Successful Change Starts With Communication
Change bombards us all day every day, or at least that’s how it feels, and in the workplace, the overall success of any given change initiative rides on the effectiveness of your communication with the employees touched by it. This makes when, how and what you communicate to your employees critically important in successfully implementing a change initiative.
Waiting too long and communicating too little are the most common change-related communication failures. This is especially true in light of the fact that we live in a technology-driven era when the rate of change is exponential to that experienced by any generation before us. We – and our employees – must adapt to change almost constantly, and there are no mentors who’ve experienced this phenomenon to guide us. Many project managers want every “i” dotted and “t” crossed before they begin providing information to employees, but these delays fly in the face of the reality of today’s change-infused society. The wiser course of action is to start communicating as early as you can responsibly do so and keep communicating with regular updates. Communicate as soon as information is known or an important decision is made, and don’t worry if you have to make minor corrections or adjustments to the information down the road. Your employees will understand that during a change sometimes details change, and they will appreciate the effort to get them information quickly, given how much change they are constantly handling.
Since we all absorb information in different ways and at different rates, it is essential that you use all of the communication tools available to you. Using multiple channels of communication allows you to broadly spread your message to a wider audience. Do not be afraid to repeat yourself. Studies have shown that most of us must be exposed to the same information three to seven times before we truly retain the information, and more than that before we truly invest in it.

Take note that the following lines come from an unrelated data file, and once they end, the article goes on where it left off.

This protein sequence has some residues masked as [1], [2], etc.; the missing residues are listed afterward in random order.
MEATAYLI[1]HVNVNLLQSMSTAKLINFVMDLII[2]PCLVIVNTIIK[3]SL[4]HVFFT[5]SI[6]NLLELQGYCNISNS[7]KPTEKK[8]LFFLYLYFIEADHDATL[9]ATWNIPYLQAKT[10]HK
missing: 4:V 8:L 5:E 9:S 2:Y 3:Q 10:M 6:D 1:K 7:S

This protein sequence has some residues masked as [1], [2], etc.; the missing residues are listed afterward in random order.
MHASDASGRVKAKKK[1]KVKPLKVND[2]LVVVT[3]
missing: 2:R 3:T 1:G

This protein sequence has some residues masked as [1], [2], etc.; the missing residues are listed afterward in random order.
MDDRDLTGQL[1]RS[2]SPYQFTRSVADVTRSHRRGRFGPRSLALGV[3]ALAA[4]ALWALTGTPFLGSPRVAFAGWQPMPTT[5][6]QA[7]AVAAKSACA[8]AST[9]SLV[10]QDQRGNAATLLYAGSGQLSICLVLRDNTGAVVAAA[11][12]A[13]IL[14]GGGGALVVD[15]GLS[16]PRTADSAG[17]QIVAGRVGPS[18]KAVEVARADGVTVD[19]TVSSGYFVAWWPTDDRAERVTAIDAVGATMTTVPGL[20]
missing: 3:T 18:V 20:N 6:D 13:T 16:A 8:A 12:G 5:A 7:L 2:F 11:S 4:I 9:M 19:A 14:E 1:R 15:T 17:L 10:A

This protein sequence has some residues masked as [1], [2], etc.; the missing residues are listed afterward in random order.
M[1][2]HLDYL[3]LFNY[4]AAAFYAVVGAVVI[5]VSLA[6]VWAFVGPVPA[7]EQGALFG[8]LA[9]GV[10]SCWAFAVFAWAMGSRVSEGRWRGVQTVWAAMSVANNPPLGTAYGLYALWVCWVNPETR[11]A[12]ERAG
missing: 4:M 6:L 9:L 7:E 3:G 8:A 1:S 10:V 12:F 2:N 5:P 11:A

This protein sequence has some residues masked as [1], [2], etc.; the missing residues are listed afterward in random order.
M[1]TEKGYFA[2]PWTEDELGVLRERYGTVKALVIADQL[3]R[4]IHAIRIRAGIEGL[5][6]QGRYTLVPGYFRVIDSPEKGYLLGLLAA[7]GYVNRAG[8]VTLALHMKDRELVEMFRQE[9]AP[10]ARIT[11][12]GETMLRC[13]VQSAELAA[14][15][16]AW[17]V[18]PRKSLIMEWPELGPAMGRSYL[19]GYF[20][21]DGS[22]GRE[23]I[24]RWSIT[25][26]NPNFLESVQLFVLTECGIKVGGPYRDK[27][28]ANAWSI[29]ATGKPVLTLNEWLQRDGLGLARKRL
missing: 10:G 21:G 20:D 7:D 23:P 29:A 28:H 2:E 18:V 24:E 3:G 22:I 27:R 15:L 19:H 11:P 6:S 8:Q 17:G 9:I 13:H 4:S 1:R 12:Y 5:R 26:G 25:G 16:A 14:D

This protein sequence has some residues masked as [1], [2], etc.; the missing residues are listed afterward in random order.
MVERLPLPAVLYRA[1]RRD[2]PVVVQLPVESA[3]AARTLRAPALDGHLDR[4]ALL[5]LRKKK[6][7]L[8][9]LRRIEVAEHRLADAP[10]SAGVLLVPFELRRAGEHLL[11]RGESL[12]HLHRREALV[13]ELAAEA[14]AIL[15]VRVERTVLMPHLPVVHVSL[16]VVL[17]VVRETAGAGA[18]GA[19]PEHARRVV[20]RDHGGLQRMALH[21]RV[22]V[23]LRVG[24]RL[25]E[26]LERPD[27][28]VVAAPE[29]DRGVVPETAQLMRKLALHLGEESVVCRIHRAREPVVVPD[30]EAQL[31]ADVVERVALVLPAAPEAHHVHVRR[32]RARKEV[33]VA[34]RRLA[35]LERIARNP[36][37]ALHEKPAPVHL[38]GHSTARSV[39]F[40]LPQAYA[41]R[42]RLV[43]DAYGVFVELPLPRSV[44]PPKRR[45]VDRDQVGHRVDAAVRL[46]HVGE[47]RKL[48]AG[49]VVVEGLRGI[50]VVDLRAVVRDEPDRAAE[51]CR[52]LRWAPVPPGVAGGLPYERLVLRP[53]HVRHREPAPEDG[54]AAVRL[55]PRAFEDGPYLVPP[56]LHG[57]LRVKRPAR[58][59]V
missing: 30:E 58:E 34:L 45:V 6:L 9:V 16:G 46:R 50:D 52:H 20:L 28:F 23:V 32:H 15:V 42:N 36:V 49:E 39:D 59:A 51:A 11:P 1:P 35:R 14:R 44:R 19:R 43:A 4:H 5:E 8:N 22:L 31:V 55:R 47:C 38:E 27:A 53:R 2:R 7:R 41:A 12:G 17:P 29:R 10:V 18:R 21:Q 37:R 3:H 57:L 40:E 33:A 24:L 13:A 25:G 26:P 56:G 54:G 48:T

In just about any change scenario, employees want to know one thing: “How will this affect me?” The answer may be quite complex, but keeping this underlying question in mind will help you organize and frame your information constructively. Communicate clearly and directly how the change will affect them and how they do their jobs, and why it will make a difference to the business. Also, don’t forget little changes. Many companies pay attention to change communication for big initiatives, but ignore the less dramatic ones. Small changes, such as department reorganizations or policy updates, can create as much distraction in the workplace as larger initiatives. Your employees deserve to get timely and relevant information about small changes if they are expected to be accountable for living with those changes. Is your communications program keeping pace with today’s unprecedented communication environment? Or is it time for some, well, changes? Contact Ward. Our expert internal communication team can help you make change happen across your organization, and in your communications function.